Filter Lock Seeking Strategic Partner and/or Licensee of Patented Filter Lock Features: • Simple and affordable filter protection. • Lock permits only authorised personnel from removing filter cartridge after installation. • Locking technology can be incorporated into virtually any filter system while maintaining current certifications (i.e., NSF, etc). • U.S. patent number 7,658,840; European Patent Pending.

Benefits: • Protects business model in the event of a criminal or terrorist attack via public water filters. • Allows greater flexibility in water cooler design and installation. • Provides customer with the most secure filters in the marketplace. • Proprietary technology provides an opportunity to take market share from competitors. For more information contact Zenith International Ltd 30 Old Kings Highway South, Suite 113 • Darien, CT 06820 USA Tel: 203-202-2068 • email:

44 SPECIAL REPORT Issue 29 - October · November 2010

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Dieau Edafim - Star AA: The Star models are our most innovative they incorporate design, technology, hygiene and simplicity; a flow of 45 litres per hr and simultaneous 50 cup capacity (cold water), high performance ice bank system, direct chill stainless steel cooling system, patented steam auto-sanitisation system (under 20m).

Next issue: Coolers and the environment In the tide of ecoawareness we’ll be looking at the water cooler industry’s recycling practices, research and development and emerging technologies to ensure the cooler industry keeps its head above water. Issue 29 - October · November 2010


The logical step

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Waterlogic is taking up column inches with news of acquisition and expansion. Key people from the mains-fed company talked to Cooler Innovation about operation and ambition.

Moshe Gazit joined Waterlogic in 2004 in a senior business development role. He is now Group Business Development Director, based in Rome.


laf Wilhelm is a typical example of a water business entrepreneur who has come into contact with, and ultimately joined, Waterlogic. Olaf recalls: “My natural interest in new opportunities led me to the Aquatech exhibition in Amsterdam in 1998. This was my first contact with the mains-fed concept. My primary idea was to supply high consumption accounts with mains filtered and purified drinking water, achieving huge cost savings against bottled water.” By 1999, his initial machine trials with Waterlogic showed good results - 60 machines were sold in the first two months, and other heavybase customers followed. A joint venture between Waterlogic and Olaf Wilhelm’s business was established and Waterlogic Germany came officially into being. “In those early days we had four staff: myself, one salesman, one technician and one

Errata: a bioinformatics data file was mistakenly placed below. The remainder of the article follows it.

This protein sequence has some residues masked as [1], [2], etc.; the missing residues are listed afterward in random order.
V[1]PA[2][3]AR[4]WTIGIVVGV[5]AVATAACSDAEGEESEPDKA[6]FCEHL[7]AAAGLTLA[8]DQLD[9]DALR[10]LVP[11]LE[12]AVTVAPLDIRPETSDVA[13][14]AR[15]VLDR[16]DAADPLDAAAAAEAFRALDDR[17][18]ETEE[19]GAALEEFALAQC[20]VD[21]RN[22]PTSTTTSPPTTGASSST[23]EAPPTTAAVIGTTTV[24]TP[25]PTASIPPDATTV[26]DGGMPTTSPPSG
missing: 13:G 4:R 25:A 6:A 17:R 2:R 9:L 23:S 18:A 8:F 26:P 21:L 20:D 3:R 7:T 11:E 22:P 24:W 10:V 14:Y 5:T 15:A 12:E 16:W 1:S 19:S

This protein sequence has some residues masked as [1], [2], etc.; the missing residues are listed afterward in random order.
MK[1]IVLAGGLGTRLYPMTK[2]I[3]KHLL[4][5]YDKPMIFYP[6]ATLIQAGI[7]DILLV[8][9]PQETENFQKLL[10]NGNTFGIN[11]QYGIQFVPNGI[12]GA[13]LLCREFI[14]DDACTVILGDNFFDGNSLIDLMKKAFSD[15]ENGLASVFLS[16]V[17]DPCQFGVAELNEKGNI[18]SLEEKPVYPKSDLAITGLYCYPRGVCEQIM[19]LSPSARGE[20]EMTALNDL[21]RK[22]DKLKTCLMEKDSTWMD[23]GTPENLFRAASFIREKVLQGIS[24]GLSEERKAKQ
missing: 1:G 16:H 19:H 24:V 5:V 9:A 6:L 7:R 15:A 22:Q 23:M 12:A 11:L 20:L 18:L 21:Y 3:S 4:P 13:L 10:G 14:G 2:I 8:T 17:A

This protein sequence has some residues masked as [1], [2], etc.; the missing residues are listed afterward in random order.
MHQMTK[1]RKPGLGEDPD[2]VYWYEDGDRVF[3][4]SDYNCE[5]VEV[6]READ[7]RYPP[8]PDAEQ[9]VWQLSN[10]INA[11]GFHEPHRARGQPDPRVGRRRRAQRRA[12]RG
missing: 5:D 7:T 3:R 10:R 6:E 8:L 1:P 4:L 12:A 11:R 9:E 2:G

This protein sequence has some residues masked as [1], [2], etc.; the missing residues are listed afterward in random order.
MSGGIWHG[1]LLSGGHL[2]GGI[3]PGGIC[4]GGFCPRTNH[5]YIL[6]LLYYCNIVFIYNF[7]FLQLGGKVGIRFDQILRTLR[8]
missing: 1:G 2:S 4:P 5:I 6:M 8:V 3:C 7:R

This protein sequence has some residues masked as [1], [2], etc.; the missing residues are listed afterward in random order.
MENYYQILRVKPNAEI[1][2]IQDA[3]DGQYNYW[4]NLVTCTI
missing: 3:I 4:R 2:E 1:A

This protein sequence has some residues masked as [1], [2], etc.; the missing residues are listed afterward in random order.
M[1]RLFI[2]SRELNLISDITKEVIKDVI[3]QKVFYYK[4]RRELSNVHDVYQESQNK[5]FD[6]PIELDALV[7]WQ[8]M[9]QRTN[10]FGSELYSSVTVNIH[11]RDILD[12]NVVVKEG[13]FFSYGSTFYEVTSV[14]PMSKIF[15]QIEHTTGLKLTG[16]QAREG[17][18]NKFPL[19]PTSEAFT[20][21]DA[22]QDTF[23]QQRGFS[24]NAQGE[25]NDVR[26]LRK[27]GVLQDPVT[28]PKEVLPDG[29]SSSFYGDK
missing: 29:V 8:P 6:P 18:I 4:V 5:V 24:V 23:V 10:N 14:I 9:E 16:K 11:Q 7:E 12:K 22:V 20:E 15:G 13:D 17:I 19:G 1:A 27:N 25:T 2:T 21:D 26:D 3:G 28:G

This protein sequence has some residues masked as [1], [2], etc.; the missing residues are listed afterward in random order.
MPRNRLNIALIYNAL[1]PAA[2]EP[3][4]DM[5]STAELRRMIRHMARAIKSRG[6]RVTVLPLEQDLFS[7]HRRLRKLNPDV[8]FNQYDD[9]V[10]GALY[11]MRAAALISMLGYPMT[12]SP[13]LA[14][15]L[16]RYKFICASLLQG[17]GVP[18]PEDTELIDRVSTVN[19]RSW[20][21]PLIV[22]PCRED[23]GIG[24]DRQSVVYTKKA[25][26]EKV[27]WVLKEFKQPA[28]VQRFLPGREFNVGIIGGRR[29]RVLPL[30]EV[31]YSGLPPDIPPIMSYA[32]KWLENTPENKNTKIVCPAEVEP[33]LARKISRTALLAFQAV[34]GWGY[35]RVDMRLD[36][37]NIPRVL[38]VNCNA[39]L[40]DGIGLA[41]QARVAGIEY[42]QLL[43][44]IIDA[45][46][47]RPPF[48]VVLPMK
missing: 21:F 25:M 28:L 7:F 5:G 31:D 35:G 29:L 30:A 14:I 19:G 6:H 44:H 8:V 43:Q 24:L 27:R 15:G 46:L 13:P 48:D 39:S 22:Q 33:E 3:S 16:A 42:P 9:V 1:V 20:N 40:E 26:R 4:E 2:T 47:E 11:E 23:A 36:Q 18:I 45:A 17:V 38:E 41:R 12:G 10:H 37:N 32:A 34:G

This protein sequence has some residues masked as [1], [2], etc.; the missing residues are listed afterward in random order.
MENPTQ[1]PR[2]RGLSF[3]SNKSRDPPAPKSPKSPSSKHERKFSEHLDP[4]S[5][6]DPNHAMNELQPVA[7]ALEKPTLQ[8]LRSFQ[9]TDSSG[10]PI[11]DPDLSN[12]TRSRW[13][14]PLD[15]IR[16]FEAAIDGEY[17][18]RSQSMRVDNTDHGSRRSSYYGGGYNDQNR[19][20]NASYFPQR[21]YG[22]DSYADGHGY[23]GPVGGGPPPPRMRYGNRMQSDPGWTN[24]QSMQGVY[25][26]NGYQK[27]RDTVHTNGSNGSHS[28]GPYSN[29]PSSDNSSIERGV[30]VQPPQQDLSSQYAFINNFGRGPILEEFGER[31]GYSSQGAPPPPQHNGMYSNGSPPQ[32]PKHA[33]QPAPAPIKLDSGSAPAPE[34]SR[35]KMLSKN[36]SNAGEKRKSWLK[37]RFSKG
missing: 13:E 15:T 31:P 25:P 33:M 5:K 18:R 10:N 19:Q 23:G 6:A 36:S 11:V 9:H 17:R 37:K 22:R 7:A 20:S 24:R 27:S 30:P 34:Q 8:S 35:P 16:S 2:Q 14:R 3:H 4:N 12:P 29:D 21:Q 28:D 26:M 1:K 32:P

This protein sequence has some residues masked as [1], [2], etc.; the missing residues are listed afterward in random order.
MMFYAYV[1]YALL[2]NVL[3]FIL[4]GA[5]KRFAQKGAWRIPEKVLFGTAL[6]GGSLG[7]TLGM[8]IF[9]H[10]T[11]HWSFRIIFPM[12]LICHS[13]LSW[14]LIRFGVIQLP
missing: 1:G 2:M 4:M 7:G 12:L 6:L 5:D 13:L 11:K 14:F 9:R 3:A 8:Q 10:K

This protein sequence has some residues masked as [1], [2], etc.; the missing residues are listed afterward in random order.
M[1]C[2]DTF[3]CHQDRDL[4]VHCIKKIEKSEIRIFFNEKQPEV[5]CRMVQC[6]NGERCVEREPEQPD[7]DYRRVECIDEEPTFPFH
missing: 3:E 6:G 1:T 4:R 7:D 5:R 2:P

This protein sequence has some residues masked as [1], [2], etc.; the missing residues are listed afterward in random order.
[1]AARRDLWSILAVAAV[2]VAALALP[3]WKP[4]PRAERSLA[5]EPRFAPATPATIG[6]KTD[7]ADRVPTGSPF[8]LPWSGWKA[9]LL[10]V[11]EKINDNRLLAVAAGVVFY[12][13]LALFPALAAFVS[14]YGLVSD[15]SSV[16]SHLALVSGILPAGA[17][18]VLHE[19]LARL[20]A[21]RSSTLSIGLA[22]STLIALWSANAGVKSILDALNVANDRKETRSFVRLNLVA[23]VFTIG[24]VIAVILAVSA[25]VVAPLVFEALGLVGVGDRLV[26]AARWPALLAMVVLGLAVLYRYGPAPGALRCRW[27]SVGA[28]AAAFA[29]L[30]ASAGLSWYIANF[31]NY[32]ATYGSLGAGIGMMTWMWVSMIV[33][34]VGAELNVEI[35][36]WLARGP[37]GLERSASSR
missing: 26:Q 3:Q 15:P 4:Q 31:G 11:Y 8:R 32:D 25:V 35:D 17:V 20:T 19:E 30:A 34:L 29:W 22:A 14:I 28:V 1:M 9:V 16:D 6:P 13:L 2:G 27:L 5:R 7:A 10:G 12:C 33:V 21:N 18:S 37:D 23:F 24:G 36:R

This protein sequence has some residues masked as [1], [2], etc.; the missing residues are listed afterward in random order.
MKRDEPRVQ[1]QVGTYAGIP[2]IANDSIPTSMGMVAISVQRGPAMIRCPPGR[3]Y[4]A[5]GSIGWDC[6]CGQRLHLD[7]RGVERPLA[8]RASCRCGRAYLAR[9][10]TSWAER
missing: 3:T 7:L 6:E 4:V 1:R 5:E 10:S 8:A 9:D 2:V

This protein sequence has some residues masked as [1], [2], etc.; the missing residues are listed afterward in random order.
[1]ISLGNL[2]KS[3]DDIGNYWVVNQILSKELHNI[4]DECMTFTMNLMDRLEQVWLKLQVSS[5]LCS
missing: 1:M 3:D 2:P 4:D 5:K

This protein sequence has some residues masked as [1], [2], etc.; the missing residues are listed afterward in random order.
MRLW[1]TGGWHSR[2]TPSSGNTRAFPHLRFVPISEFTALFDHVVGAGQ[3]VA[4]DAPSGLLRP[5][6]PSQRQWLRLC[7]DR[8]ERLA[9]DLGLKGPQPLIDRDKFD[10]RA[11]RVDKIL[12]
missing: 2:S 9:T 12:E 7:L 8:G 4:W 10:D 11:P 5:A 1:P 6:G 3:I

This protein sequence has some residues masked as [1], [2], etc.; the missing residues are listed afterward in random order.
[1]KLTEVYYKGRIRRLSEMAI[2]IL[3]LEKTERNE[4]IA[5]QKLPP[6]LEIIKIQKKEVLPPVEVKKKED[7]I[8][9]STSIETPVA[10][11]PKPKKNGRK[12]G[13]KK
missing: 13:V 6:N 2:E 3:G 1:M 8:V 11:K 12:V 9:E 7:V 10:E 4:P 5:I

In 2001, Olaf Wilhelm set up Waterlogic Germany and has since risen from Managing Director of the German subsidiary to the COO of the Waterlogic group worldwide, based in Stuttgart.

Jonathan Ben-David joined Waterlogic after the successful sale of his manufacturing business in 2004. He is CEO of Group Manufacturing and R&D and is based in Qingdao, China.

Colonel Kim was one of the original members of the company in Korea, and was responsible for much of the design initiative. He is Group R&D Director, also based in Qingdao, China.

administrator. We started with zero sales and zero turnover, but 100% motivation and 100% support from the Waterlogic team,” said Olaf. “I come from a region in Germany called Swabia, and Swabian principles of solid financing (do not spend money you do not have) helped the company to grow steadily as well as remaining financially stable. Profits were reinvested in the company to ensure further growth.

operations of Waterlogic in 2000 and created PHS Waterlogic, and the two organisations signed a longterm exclusive distribution agreement. By mutual agreement PHS Group is pleased to supply the Waterlogic product range in Ireland and the Benelux region.

researched the industry and saw the huge potential. The emergence of new filtration and purification technologies would enable mains-fed water coolers to offer better water at more economical cost than the traditional bottled water cooler. In 1992 Waterlogic commenced trading and soon found an excellent market opportunity selling mains-fed coolers to the commercial sector. Having created a successful business in the UK, which was sold to PHS Waterlogic, it grew outside of the UK, organically and by acquisitions in Norway, Germany, France, US, Denmark and Sweden.

Today Waterlogic Germany employs over 40 people and has regional branches in Duesseldorf, Hamburg and also Austria.”

What were Waterlogic’s beginnings? Olaf Wilhelm (OW): Founder and CEO, Jeremy Ben-David

We talked to Olaf and other key Waterlogic figures about the company’s achievements and aspirations - and aggressive acquisition.

About Waterlogic What is the relationship between Waterlogic and PHS Waterlogic? Moshe Gazit (MG): The PHS Group acquired the UK

Installing a Waterlogic cooler

When the first factory in Korea was relocated to China in 2004, the international management team gave Waterlogic the critical control over product quality. One of the most notable employees at this time is Colonel Kim, who joined Waterlogic in Korea over 14 years ago and was instrumental in creating